The tramlines will remain permanent fixtures in the villages, reminding the people of an era, when the Company’s steam engines roared past every day.
Some people and organisations leave their marks on history that time cannot obliterate.
CSRC certainly left ineffaceable footprints on the sands of time.
Those who lived in that era hold nostalgic memories when poverty, struggle and indebtedness among the Indo-Fijian farmers made them weak and vulnerable to the CSRC but they remained strong in their resolve to survive, care for their families and educate their children so that they could lead better lives.
The Fiji sugar industry is now struggling and our hearts go out to those who are still toiling in hope, draped in despair.
Our history is saturated with the blood, sweat and tears of our forebears.
The CSRC will remain part of our history because it affected strongly on our people and our lives. It was good, bad and ugly but our people have just moved on with their lives, embracing the positive and redirecting their lives, shedding the garment of sorrow and walking with faith and hope for a better future.
Rajendra Prasad is our columnist and author of Tears in Paradise, which has just entered its Third Edition. The recent sale of CSRC prompted the above article written in in two parts, the first of which appeared in our August 1, 2010 issue.
Photo : Once a burgeoning industry, Sugar Cane farms are dire straits in today’s Fiji.
Excerpts from Tears in Paradise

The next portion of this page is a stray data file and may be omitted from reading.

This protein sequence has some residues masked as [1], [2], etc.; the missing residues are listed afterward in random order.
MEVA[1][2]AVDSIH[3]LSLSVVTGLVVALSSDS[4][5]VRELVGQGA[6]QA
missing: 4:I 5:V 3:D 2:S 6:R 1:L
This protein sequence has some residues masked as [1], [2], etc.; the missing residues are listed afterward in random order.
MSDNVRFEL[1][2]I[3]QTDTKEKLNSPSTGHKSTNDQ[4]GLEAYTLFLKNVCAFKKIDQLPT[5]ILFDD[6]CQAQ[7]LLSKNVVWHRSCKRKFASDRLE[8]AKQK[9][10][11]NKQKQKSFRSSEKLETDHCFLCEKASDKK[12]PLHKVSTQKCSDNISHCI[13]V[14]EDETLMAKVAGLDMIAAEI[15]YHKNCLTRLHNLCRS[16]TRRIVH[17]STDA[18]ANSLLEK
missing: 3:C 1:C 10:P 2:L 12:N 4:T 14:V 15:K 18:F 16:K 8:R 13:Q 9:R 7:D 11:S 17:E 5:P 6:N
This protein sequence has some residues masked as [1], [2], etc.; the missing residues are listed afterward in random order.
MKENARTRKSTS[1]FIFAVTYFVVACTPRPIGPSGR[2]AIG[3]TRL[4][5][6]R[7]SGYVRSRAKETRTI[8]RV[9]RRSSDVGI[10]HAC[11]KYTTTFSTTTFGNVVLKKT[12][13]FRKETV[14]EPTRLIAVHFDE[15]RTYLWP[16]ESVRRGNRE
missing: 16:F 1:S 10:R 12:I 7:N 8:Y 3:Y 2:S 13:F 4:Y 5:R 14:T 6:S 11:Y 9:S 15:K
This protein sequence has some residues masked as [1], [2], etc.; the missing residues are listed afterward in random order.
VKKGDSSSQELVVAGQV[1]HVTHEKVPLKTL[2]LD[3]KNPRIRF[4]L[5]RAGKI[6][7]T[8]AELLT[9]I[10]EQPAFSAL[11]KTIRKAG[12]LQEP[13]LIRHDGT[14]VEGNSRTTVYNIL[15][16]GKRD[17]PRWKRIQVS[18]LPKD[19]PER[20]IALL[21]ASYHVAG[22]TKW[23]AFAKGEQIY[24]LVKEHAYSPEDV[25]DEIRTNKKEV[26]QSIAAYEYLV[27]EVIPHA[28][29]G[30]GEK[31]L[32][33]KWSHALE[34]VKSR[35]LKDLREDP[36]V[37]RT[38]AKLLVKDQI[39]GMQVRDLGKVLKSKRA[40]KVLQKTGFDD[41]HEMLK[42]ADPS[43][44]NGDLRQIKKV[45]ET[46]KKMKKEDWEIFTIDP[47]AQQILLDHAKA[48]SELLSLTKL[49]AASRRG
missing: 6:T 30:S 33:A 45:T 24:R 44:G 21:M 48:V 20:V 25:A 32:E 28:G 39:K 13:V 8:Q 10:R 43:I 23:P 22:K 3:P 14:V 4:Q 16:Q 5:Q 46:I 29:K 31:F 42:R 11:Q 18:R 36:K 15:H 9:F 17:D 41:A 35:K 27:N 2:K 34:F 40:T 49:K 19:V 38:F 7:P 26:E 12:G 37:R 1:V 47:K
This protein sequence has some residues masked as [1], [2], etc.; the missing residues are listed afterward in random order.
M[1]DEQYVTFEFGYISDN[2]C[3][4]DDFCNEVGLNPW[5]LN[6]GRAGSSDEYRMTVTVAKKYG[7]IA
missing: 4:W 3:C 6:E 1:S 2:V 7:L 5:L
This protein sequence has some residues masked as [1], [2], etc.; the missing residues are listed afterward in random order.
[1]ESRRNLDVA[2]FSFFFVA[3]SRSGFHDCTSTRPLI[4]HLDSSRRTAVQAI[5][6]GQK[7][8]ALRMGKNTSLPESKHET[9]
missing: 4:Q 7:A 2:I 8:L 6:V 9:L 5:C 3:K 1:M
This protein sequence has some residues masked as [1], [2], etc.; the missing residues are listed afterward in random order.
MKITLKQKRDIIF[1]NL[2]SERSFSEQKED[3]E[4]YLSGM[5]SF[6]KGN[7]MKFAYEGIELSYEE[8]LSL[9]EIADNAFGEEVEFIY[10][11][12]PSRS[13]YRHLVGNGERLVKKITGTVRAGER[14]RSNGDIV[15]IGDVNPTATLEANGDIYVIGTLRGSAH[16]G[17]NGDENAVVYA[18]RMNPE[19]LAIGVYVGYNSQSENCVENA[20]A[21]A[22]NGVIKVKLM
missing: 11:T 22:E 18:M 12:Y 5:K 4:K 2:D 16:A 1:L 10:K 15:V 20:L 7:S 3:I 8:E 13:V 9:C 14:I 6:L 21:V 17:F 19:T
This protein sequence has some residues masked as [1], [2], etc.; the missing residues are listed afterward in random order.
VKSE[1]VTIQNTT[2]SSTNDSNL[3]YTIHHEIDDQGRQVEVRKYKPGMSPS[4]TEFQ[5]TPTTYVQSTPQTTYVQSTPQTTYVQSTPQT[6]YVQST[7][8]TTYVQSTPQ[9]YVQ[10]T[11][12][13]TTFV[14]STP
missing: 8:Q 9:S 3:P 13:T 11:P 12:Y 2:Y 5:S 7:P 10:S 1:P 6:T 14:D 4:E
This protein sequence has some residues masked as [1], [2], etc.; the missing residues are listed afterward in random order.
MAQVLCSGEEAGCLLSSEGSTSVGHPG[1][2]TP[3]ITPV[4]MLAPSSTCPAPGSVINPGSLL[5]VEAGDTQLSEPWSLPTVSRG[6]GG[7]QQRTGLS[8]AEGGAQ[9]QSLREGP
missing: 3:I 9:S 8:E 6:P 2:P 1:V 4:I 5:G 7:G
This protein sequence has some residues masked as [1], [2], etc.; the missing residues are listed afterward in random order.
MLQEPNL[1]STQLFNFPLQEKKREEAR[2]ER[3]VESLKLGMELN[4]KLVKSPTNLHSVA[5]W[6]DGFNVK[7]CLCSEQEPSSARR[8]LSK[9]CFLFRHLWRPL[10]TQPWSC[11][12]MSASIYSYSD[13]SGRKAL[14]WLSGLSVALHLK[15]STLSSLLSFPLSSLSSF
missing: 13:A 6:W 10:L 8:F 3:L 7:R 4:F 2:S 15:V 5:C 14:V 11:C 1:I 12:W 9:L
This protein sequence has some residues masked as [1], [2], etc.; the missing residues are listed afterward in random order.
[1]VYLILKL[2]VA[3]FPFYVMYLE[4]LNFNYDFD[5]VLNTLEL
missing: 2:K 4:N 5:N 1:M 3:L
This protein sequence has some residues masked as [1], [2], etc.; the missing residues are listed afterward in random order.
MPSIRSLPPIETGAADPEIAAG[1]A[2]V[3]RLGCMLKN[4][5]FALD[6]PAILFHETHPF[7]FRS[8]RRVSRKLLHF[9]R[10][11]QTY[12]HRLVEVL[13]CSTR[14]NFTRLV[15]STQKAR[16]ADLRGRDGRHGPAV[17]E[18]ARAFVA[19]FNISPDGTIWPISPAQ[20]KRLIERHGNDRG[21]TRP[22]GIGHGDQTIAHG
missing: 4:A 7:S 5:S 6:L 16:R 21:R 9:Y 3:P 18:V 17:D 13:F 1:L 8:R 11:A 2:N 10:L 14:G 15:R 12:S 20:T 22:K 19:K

Indo-Fijians have lived in Fiji for more than 100 years. The pioneer generation, the Girmitiyas, was brought to Fiji by the British as indentured labourers to work in sugarcane plantations. Some returned after the completion of their five-year indenture, but a majority chose not to return to India. My grandparents were in this category. It is from them that I first learned about the infamous Girmit period in Fiji.
The sugarcane fields have constantly gripped my attention. Behind the beauty lies sadness, both profound and intense. There is an eeriness emanating from their silence. Even in stillness, one can almost feel the powerful presence of the spirits of sorrow and grief exuding from these sugarcane fields. They are the spirits of our ancestors.
The sugar industry in Fiji was established with the blood, sweat and tears of our ancestors, a majority of who were Hindu. Hinduism assertively claims that the spirits of those who die in tragic circumstances do not find a resting place. The spirits of the dead become part of that environment. Indenture was that tragic period.